Wednesday, October 24, 2007

Vanity of Vanities

I completely agree with Courtney’s assertion: what we are seeing in both Wendt’s “Cross of Soot” and Flannery O’Conner’s “Parker’s Back” are classic examples of mimetic desire. Both the boy and Parker are fascinated by the permanent soot/ink they see on others and desire to be adorned with the same thing. The major difference between these two characters is their respective reactions to the permanent additions to their bodies. The boy sees the tattoo as an honor—a platform that catapults him into a new level of maturity, a cross-roads in his life. He is humbled by the pain of the procedure, and respectful of the importance of the addition to its body as well as the meaning of the motif of the tattoo. He exemplifies all of the qualities that make the Pacific ritual tradition of tattooing so significant and sacred.
O.E. Parker, on the other hand, appreciates the tattoo simply for its aesthetic value; it is, as Sarah Ruth terms it, “the vanity of vanities”(429). There does not seem to be much meaning besides the choices of the designs of each tattoo. He often sleeps through the procedure itself. He attempts to show his body art off at every opportunity he gets(and especially to the ladies for the sex appeal he believes they hold, though the scene in the pool hall at the end of the story makes it clear that men know of his affinity for tattooing as well). He refuses, until there is quite literally nowhere else to put it, to get a tattoo on his back because, “he had no desire for one anywhere he could not readily see it himself”(429). In short, he appreciated the permanent art for its decorative value alone—and each only for a brief period at that. He seems to be the epitome of the shallow Western conception of tattooing as simply body adornment.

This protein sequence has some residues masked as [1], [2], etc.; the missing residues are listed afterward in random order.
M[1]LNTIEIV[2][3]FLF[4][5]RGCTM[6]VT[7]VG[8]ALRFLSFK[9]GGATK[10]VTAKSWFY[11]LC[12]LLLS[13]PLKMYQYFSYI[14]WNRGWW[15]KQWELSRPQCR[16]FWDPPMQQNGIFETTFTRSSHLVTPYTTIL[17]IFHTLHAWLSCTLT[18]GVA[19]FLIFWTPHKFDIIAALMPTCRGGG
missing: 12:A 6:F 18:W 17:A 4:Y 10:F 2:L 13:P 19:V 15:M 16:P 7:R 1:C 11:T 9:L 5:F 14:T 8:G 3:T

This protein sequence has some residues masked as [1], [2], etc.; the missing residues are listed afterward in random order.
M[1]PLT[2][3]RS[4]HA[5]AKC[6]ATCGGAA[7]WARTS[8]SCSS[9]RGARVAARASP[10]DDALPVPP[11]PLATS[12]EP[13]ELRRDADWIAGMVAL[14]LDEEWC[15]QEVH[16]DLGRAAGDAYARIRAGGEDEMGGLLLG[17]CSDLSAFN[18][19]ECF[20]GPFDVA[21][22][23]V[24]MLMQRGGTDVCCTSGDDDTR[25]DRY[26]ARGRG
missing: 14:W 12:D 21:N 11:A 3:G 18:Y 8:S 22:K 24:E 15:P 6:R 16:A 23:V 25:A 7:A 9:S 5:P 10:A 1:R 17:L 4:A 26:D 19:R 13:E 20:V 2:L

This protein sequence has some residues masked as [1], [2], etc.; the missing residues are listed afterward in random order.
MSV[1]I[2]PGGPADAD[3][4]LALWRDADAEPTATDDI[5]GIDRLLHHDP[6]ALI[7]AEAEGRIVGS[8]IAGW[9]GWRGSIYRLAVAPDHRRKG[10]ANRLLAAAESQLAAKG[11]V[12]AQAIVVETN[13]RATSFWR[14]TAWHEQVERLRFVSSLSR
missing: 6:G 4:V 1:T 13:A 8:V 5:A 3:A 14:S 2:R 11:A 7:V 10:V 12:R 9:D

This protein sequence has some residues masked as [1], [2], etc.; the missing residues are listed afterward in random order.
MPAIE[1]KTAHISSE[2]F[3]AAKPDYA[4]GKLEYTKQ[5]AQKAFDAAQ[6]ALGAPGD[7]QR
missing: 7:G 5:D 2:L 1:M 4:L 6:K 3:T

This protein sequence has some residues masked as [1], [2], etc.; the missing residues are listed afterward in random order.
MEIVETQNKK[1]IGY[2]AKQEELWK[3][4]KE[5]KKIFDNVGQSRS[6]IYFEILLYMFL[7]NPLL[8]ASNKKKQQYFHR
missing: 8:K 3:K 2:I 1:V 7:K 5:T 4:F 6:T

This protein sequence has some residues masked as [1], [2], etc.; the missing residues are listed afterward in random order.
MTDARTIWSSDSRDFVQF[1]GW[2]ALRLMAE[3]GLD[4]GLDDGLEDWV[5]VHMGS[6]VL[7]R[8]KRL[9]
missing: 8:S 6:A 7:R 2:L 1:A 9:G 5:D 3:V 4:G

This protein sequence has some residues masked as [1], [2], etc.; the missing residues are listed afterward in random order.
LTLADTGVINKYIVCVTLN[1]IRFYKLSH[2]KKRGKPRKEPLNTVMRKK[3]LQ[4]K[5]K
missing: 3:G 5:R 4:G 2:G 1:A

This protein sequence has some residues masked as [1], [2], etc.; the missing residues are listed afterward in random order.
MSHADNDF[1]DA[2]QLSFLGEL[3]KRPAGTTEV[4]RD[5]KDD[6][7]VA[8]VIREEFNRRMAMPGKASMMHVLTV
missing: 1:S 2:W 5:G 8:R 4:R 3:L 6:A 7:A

While the boy may have mimicked Samasoni in choosing to be tattooed, he internalized and personalized the art; he allowed the symbol to morph into a sacred part of himself. Parker’s mimetic desire fell short of attaining personal meaning—his choice to be “decorated” left him feeling more isolated each time he acquired a new design. He was attempting to be an individual, and to allow this individuality to make him a recognized member of community—an idea we discussed in class—but his misinterpretation of the deeper meaning behind tattooing simply rendered him isolated and confused. His treatment of his newest tattoo in Christ’s likeness seemed to be quite literally the “straw that broke the camel’s back”, as aggressively tries to convince his wife of the merit of his choice, and instead wines up crying against a pecan tree. O’Connor does creates this dismal, self-absorbed character to illustrate the pitfalls of vanity. From what we have read in the tattoo unit, vanity seems to be the last element that should be associated with the sincere and meaningful lifestyle of the tattoo.

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